After recommendations from the comments and social media, I took a look at OnOne’s free presets, which lead me to google around for even more Aperture Presets. I found a ton, and am enjoying playing with them.

But the real good news was when I contacted Topaz Plugins for their possible homeschooler discount. Here’s their response:

Hi Trevor,

Yes, absolutely. Eduction is education right!? 🙂 And I’m sure your daughter will love it!

You can use this 25% academic discount code at topazlabs.com/store on any and/or multiple products.

Discount code: XXXXXXXXX (redacted for security purposes)

Let me know if you have any other questions.

Best Wishes,

Stephanie Griffin
Marketing Associate
Topaz Labs LLC
4100 Spring Valley Road, Suite 103
Dallas, TX 75244, U.S.A.

Yeah for companies that get it! Topaz Labs will be getting my business, even if their plugins were 3x the cost. I love to vote with my dollars!

In the court of the King

My PrincessRecently, the wife and I have become a bit frustrated over some behavior manifesting in The Princess, our 9 year old daughter. She’s our oldest child and our only daughter. Her reactions to her brothers’ sinning against her could make Rosanne Barr take notice.

Of course we love her, and we passionately want to raise her to be loving and respectful. We also want to raise her to know God as the forgiving and sovereign Lord we know Him to be. So, often it’s more difficult to simply get her to respond to us with obedience. A long time back I remember Deanna teaching our kids the idea that they are expected to “obey, right away.” Over time, I know this will pay off, teaching our kids to obey us first, and then seek understanding or context.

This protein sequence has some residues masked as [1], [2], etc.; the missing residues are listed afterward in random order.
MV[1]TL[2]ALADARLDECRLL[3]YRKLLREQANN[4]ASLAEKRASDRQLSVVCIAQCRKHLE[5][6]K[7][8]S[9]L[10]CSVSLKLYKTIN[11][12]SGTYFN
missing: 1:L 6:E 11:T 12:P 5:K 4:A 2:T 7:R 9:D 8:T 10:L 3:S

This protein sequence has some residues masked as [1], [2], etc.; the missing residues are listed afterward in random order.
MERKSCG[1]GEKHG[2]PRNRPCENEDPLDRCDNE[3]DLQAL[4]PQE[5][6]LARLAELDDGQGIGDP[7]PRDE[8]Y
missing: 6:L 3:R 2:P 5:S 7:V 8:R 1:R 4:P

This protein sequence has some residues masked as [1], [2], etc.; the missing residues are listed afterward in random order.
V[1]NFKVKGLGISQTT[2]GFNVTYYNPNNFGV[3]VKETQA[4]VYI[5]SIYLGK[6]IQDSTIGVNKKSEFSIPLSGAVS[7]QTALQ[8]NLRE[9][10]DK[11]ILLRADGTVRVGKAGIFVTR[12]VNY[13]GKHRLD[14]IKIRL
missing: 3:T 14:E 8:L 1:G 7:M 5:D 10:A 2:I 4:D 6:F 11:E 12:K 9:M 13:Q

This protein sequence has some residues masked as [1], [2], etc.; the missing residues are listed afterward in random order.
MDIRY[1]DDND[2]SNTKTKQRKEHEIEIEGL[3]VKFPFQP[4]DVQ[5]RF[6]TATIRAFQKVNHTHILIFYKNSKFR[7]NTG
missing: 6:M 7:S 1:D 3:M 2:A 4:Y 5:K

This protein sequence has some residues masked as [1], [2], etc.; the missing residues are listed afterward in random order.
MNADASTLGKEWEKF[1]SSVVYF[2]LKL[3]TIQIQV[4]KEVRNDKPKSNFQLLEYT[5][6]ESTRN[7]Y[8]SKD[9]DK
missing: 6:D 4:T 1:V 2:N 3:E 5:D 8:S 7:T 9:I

Anyway, back to the Princess. She will often respond to her brothers, after one of them has sinned against her, with a “freak out episode” that is sometimes more puzzling than angering.

I’ve recently sought some alternative methods for getting her attention. Of course, there are times when some behavior just merits a consequence that sucks. Sometimes we all just need a swat. (If you desire to debate the merits of spanking, I welcome your thoughts. Just not here. Use the Comment page.)

However, there are also times when the consequence merits a lesson that teaches more than the immediate results of pain.

I was listening to Mark Driscoll recently when he described the methods they use in his home for discipline. Without going into all the details, they simply illustrate the Gospel, and highlight sin and our role in it. I took note.